Alden keeps job as Missouri's athletic director

COLUMBIA, Mo. -- From Truman the Tiger to pompom-shaking
cheerleaders, the backdrop for Missouri's unveiling of new men's
basketball coach Mike Anderson at Mizzou Arena Sunday afternoon was
pure celebration.

For embattled athletic director Mike Alden -- who hours earlier
seemingly survived efforts to fire him -- relief may be the
operative word.

A grim-faced group of university leaders, joined on speaker
phone by Missouri curators from across the state, spent
two-and-a-half hours behind closed doors during an emergency
meeting to discuss unspecified personnel matters.

The topic of discussion, according to numerous media reports,
was the fate of Alden, who has been under consistent public fire
since mid-February over the handling of former men's basketball
coach Quin Snyder's resignation.

After the curators' meeting, system President Elson Floyd
declined comment, but spokesman Joe Moore said no vote was taken.
And University of Missouri-Columbia chancellor Brady Deaton, who
attended the meeting, said Alden is still on the job.

Two hours later, Anderson, a former Arkansas assistant lured
from the top job at Alabama-Birmingham, spoke glowingly of Alden,
his new boss.

"I have the utmost confidence in Mike Alden," Anderson told
reporters and fans. "I see some great days ahead. And it's going
to be under the leadership of Mike Alden."

When he resigned in early February with six regular-season games
to go, Snyder said he was forced out by Alden, receiving the news
from Gary Link, a Tiger broadcaster and Alden assistant. Alden has
denied that account, and two university investigations stopped
short of verifying Snyder's charge.

On Sunday, Alden called the talk of his possible ouster a
"distraction" that takes a back seat to the announcement of
Anderson's hiring.…

"My focus hasn't been on that really at all, to be honest with
you," he said. "My focus has been and will continue to be on
doing the best job I can possibly do as the athletic director of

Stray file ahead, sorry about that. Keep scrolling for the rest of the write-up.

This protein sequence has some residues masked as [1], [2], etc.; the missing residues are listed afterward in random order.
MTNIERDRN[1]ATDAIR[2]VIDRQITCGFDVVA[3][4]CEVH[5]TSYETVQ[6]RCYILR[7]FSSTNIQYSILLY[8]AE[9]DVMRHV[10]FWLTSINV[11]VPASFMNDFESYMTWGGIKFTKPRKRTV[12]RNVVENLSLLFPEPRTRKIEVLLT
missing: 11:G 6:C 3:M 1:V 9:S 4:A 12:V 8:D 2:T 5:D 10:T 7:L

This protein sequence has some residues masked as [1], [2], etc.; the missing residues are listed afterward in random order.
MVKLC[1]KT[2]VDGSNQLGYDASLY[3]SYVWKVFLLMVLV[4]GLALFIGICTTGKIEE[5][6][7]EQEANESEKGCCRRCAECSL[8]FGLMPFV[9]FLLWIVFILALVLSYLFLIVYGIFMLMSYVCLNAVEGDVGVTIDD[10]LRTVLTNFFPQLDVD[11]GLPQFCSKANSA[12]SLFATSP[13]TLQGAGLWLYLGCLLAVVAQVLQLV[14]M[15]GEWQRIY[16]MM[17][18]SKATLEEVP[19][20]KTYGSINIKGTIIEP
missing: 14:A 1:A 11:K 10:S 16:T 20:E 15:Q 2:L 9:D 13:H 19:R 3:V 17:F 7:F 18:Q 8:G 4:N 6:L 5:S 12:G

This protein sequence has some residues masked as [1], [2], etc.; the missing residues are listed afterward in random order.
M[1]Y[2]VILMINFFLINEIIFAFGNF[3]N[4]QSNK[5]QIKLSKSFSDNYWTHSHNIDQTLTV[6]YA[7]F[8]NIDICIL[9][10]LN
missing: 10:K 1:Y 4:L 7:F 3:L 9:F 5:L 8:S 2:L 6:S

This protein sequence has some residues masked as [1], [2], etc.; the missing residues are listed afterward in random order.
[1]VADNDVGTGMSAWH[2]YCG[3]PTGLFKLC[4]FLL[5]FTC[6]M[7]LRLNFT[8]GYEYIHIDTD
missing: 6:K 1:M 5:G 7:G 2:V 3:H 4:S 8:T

this institution."

Alden clearly has the support of Deaton, his boss, who before
introducing Anderson hailed the athletic director for bringing the
coaching search "to a successful completion."

"We cannot be any more satisfied with the outcome," Deaton

Anderson, the first permanent black head coach in a major sport
at Missouri, signed a five-year contract, said Alden, who declined
to immediately release the terms of the contract.

Anderson, 46, is a former assistant to Nolan Richardson at
Arkansas and played for Richardson at Tulsa.

As head coach at UAB for four years, Anderson had an 89-41
record with three NCAA Tournament appearances. UAB was 24-7 this
season and lost to Kentucky 69-64 in the first round of the

After Anderson's introduction, Deaton reiterated that Alden
remains in his good graces.

"We're charging ahead," he said. "Mike is athletic director
and has done a great job. … We couldn't be any happier."

Alden took over the Missouri athletics department in 1998 after
leading the athletics department at Southwest Texas State
University the previous two years.

Under his watch, the department's operating budget, $13.7
million when he took over, has nearly tripled.

And by most accounts, Alden has excelled at fundraising, a vital
part of any athletics director's job. Most notably, he helped
secure a $25 million donation from Bill and Nancy Laurie and $35
million in state bonds to help build the new basketball arena.

Anderson would not discuss whether he was given any assurances
as to Alden's long-term future before taking the basketball job. He
also declined to say whether his choice would have been different
had Alden been ousted earlier Sunday.

Asked whether Alden had the support of curators, who are
political appointees, Deaton replied: "I'll let the curators speak
for themselves."

Those curators aren't talking, though. Several curators
contacted by The Associated Press Sunday night either declined
comment or did not immediately return telephone calls.